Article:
Automatic interpretation of cardiopulmonary exercise tests with deep learning

Andrea Zignoli
4 min readFeb 21


Photo by Gary Bendig on Unsplash

What is a cardiopulmonary exercise test?

Cardiopulmonary exercise testing (CPET) is a non-invasive diagnostic tool that is widely used to assess the cardiovascular and respiratory systems’ response to exercise. It provides a comprehensive assessment of exercise capacity and has become an essential tool for healthcare professionals in the diagnosis and management of various cardiopulmonary diseases, as well as for athletes and sports scientists in the optimisation of athletic performance.

Typically, the ventilatory variables collected during a CPET are those presented in the 9-panel plot below: the O2 consumption (VO2, ml/min), the exhaled CO2 (VCO2, ml/min), the heart rate (HR, bpm), the ventilation (VE, l/min), and the end-tidal O2 and CO2 (PetO2 and PetCO2, mmHg).

Under normal circumstances, a well-executed CPET should reveal three distinct patterns in the CPET variables. These patterns indicate different levels of exercise intensity domains and their corresponding metabolic states. Exercise physiologists are especially interested in the VO2 value associated with these transitions, which are referred to as the ventilatory thresholds.

Can deep learning aid CPET interpretation?

Deep learning is a machine learning technique that has gained popularity in recent years due to its ability to automatically learn and improve from experience without being explicitly programmed. Deep learning algorithms can be trained on large datasets of ventilatory variables to learn patterns and detect ventilatory thresholds in CPET.

One approach is to use recurrent neural networks (RNNs), which are well-suited to analyze time-series data such as the ventilatory variables recorded during CPET. RNNs can learn the patterns of changes in the ventilatory variables over time and use this information to detect the ventilatory threshold.

Another approach to using deep learning for ventilatory threshold detection is to use convolutional neural networks (CNNs). These networks can analyze the raw data from CPET and identify features that are useful for predicting the ventilatory threshold. The CNNs can then use these features to classify the data into exercise intensity domains and hence to highlight the ventilatory thresholds.

In both cases, a large annotated dataset is required for training the deep learning models. The annotated dataset would consist of the ventilatory variables recorded during CPET, along with the ventilatory threshold determined by a human expert. Once the deep learning model is trained, it can be used to automatically detect the ventilatory threshold in new CPET recordings.

Using deep learning for ventilatory threshold detection has the potential to reduce the workload of experts and increase the accuracy and reproducibility of the results. Further research is trying to validate the performance of these methods and to determine how they can be integrated into clinical practice.

Hands on example

The first step is about installing the Python package pyoxynet.

pip install pyoxynet

Now, it’s time to import the packages for this exercise in the actual Python script.

import pyoxynet
import matplotlib.pyplot as plt

Pyoxynet can work with CPET files with the following file extension: “.csv”, “.txt”, “.xlsx”, or “.xls”. Basically, you just point at the file in your directory and you load the data in suitable format.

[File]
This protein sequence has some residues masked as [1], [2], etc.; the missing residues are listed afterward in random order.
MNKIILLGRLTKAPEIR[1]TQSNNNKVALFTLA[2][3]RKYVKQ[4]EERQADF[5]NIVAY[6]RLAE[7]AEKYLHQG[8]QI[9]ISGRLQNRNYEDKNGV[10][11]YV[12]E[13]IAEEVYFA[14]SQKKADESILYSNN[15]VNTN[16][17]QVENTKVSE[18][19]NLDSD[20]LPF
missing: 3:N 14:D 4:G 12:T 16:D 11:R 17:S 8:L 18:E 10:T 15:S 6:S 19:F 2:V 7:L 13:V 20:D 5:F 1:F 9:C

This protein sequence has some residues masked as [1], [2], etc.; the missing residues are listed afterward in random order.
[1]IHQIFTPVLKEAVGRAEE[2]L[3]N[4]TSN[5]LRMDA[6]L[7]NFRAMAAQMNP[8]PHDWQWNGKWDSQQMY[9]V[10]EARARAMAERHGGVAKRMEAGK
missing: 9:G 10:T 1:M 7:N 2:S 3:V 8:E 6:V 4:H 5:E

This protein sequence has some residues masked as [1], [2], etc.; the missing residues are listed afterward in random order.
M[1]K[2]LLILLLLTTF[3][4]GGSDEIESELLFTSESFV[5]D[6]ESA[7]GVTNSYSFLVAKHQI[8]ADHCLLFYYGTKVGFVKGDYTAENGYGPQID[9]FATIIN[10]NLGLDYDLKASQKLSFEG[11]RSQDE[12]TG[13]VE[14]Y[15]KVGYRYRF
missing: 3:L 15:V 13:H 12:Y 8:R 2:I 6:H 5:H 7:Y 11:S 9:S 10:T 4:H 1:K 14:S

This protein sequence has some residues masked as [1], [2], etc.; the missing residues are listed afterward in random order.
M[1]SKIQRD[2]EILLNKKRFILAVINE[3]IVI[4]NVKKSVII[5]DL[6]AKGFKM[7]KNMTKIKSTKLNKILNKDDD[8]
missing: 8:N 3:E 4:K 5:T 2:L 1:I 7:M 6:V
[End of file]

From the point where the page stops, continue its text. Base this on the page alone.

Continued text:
It’s important to notice that the parser might not be able to read your specific file format, but only a file generated by a compatible metabolimeter (COSMED and Cortex are usually accepted). Anyway, you can find some data files in this Google drive directory.

# load the file (with complete relative or absolute path)
t = pyoxynet.Test(filename)
# set the extension of the file
# parse the data (if metabolimeter is compatible)
# actually arrange the data in Pandas df
# create the Pandas df ready for the inference
# call the inference model
df_estimates, dict_estimates = pyoxynet.test_pyoxynet(input_df=t.data_frame)

A data frame with all the data is retrieved together with a dictionary that you can easily use for display the results easily if you export a json. Estimated ventilatory variables are provided in terms of time from the beginning of the test or in terms of VO2. You can easily extrapolate these values form the output dict.

Shown below is a graph of the outcome from the individual test, where VO2 is plotted over time. A solid vertical line indicates the first ventilatory threshold, while a dashed vertical line indicates the second ventilatory threshold.

plt.scatter(t.time, t.VO2)
plt.vlines(dict_estimates['VT1']['time'], np.min(t.VO2), np.max(t.VO2))
plt.vlines(dict_estimates['VT2']['time'], np.min(t.VO2), np.max(t.VO2), linestyles='dashed')
plt.xlabel('Time (sec)')
plt.ylabel('VO2 (ml/min)')

You can also plot the end-tidal O2 and CO2, which are typically used to detect the first and the second ventilatory thresholds.

plt.scatter(t.VO2, t.PetO2)
plt.scatter(t.VO2, t.PetCO2)
plt.vlines(dict_estimates['VT1']['VO2'], np.min(t.PetCO2), np.max(t.PetO2))
plt.vlines(dict_estimates['VT2']['VO2'], np.min(t.PetCO2), np.max(t.PetO2), linestyles='dashed')
plt.xlabel('VO2 (ml/min)')
plt.ylabel('Pet (mmHg)')

Congrats, you just estimated the ventilatory thresholds in your CPET data file with a deep learning algorithm.

Additional reading

Pyoxynet is part of the Oxynet project, which aims at developing machine learning models for the automatic interpretation of CPET data. You can find additional information at the project repository.



Andrea Zignoli

A self-employed engineer who creates mathematical models of sport physiology and performance.